ihavemorethanenough wrote:ow can we study about life after death? By making a study of near death experiences? Do you not see something wrong with that? They are not after death experiences, and there cannot be after death experience studies.
After years of study and many a discussion with those offering similar concern, I realized that NDE or near death experience is not entirely accurate to the phenomena. In many cases it is accurate, in others the term NDE is insufficient. A more accurate term for many experiences would be 'TDE' or temporary death experience.
NDE's would be indicative of those undergoing physical trauma that results in an out of body experience where they see their body and their physical surroundings. TDE's would be indicative of those actually experiencing the realm of the greater reality from which all come and ultimately return to. It is temporary in that they returned to continue there physical life experience, most often with new insight and perspective as to the greater nature of reality.
No doubt some, who have a conviction that contradicts this view, will call foul for reinventing the terminology. But the study of the phenomena is still young and like many studies more inclusive terms must be applied as understanding increases. So, TDE, or temporary death experience, is a more inclusive term that speaks more accurately to the actual experience.
That said, even with the claims that NDE's are not legitimate because it's not actual everlasting permanent death, I offer an analogy that seems fair to the experience. If one should go to the rim of the grand canyon and gaze upon its depths on a bright and clear day, while meeting some of its inhabitants who dwell within it, and yet not actually explore its totality, could it be said the experience of the grand canyon, limited though it may be, is not real? Could it be said that there was nothing of value learned from seeing its vastness and beauty from the rim? Would you discount its existence and the validity of the report because the observer walked back from the experience and returned to his or her origin?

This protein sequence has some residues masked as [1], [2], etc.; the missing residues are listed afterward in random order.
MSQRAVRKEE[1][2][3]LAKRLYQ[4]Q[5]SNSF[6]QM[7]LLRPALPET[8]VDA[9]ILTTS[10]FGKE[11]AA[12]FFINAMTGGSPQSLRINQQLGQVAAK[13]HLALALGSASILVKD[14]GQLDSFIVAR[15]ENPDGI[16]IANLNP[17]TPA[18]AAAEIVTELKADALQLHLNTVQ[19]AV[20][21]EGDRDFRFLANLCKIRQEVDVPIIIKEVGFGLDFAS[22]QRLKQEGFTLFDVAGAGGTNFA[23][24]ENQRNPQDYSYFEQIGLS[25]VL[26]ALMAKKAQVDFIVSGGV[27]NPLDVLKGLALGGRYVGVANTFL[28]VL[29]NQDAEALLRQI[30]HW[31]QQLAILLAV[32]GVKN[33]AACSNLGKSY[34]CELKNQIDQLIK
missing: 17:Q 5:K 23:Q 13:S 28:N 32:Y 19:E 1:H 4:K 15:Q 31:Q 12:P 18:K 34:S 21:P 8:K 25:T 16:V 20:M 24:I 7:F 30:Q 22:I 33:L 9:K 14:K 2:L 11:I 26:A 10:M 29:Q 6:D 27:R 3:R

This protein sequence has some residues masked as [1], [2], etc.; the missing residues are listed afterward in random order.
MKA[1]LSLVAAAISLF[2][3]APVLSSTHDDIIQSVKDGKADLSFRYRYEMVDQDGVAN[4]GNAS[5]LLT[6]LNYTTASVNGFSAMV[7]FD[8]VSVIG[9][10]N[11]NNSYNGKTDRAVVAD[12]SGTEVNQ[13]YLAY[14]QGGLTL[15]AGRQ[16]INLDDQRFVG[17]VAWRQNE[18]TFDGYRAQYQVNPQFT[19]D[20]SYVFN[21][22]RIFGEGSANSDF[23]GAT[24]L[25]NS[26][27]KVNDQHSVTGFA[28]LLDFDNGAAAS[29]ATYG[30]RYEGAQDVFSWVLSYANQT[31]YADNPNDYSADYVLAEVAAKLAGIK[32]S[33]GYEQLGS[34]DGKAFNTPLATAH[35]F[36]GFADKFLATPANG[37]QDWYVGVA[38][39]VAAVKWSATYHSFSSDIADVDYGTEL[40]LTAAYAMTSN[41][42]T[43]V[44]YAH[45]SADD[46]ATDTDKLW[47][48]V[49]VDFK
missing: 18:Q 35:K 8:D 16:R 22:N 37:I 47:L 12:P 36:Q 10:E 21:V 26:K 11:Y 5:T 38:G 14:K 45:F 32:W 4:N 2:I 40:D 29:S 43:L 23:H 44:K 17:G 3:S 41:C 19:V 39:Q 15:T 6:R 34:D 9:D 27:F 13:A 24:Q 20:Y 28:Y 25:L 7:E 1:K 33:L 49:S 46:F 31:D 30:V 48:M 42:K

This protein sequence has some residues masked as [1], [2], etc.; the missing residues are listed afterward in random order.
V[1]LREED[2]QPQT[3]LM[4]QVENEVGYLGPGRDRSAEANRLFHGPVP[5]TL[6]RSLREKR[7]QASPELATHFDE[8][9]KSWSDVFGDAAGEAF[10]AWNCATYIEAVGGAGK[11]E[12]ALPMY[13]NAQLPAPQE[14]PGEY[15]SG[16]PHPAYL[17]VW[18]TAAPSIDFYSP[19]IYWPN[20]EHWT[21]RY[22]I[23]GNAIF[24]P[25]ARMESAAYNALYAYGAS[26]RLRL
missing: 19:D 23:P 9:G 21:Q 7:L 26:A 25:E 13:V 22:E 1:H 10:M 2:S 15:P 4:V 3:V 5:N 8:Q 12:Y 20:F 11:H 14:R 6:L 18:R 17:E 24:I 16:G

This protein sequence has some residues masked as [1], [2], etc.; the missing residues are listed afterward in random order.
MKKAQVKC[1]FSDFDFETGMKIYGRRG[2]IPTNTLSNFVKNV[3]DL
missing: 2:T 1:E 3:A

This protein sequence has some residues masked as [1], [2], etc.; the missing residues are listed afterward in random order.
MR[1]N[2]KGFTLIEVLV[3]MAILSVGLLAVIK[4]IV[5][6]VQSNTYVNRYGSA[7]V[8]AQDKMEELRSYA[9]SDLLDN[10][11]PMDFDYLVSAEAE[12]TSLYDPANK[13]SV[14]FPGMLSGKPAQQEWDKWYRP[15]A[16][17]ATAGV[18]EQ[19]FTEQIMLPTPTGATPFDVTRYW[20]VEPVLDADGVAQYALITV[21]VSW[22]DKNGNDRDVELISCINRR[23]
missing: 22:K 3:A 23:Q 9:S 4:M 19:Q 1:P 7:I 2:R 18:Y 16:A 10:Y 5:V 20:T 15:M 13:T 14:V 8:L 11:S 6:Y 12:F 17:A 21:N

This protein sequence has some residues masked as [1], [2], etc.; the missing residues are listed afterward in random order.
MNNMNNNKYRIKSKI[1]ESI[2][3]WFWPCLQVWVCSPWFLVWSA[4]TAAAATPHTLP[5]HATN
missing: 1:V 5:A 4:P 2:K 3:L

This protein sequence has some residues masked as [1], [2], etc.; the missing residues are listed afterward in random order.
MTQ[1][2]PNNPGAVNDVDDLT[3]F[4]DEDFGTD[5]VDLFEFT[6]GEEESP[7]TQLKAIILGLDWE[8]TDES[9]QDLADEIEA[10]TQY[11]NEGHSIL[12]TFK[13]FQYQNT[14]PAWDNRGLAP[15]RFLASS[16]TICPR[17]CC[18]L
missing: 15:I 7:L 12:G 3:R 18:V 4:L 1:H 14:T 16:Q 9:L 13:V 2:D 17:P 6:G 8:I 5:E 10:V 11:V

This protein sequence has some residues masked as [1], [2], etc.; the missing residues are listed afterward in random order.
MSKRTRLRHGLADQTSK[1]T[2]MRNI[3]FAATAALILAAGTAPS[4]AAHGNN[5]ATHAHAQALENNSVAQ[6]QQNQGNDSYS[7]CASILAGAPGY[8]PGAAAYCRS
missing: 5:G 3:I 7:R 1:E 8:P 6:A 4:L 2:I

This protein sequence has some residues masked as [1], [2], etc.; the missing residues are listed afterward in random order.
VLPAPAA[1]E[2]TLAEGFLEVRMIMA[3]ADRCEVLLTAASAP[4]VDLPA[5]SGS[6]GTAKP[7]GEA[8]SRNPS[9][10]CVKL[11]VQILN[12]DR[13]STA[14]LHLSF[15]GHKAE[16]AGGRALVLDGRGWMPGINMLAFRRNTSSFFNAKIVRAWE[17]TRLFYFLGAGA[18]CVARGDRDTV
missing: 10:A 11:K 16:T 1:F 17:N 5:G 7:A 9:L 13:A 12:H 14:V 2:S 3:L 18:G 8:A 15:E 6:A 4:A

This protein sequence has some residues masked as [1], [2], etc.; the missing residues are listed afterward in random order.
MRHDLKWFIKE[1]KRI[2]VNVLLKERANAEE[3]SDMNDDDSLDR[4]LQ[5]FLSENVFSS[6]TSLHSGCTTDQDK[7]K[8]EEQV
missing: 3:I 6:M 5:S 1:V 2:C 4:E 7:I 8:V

If you received a thousand, or ten thousand, or a hundred thousand similar reports, would you discount them all as irrelevant because they did not stay? Would you not at least give them a fair hearing and compare their experiences for potential commonality and value?
Of course TDE's are not the only source of information from the greater reality. There are channels and mediums and OBE'rs as well, some going back centuries. Have you read Swedenborg? There are striking similarities that strongly support each other. For one with an intense interest, be it from fear of the unknown, or a strong curiosity for an inevitable experience one day to be had, would it not be prudent to explore all genuine possibilities?
And if we accept before what you said of most religions and philosophies spreading ideas of hell and heaven, or non-existence, in order to enlist and control memberships, I can say the same about this guy and all others who claim to have after death knowledge or experience. Dr Eben Alexander wrote a book about his NDE and it became a best seller, and he's planning on writing a second book which will also become another best seller, and who knows maybe others after it. The fear of death is real, and people who say they know that there is no death etc, are aware of this fear and are trying to enlist and control memberships by spreading their stories and ideas, don't you think?
Well, no I don't think this at all. While is is always possible that some may make money off their books, they are few in comparison to the vast number of experiencers who kept silent for years fearing, and often experiencing criticism and even professional detriment. Most TDE'rs undergo profound change after their experience. Almost all lose any fear of death and equally lose interest in great wealth. Here's a quote to the point from a well known NDE/TDE researcher Melvin Morse, M.D.:
“I have never interviewed anyone who had a near-death experience who told me that they came back to make more money or to spend more time at their jobs away from their families… Instead, they become convinced that they need to be more loving and kind. They react to their experience by living life to its fullest. They believe their lives have a purpose, even if that purpose is obscure to them. Invariably it involves concepts such as love of family or service to others. They seem to know that the love they create while living will be reflected and radiated back to them when they die.”
— Researcher Melvin Morse, M.D., from his book, Parting Visions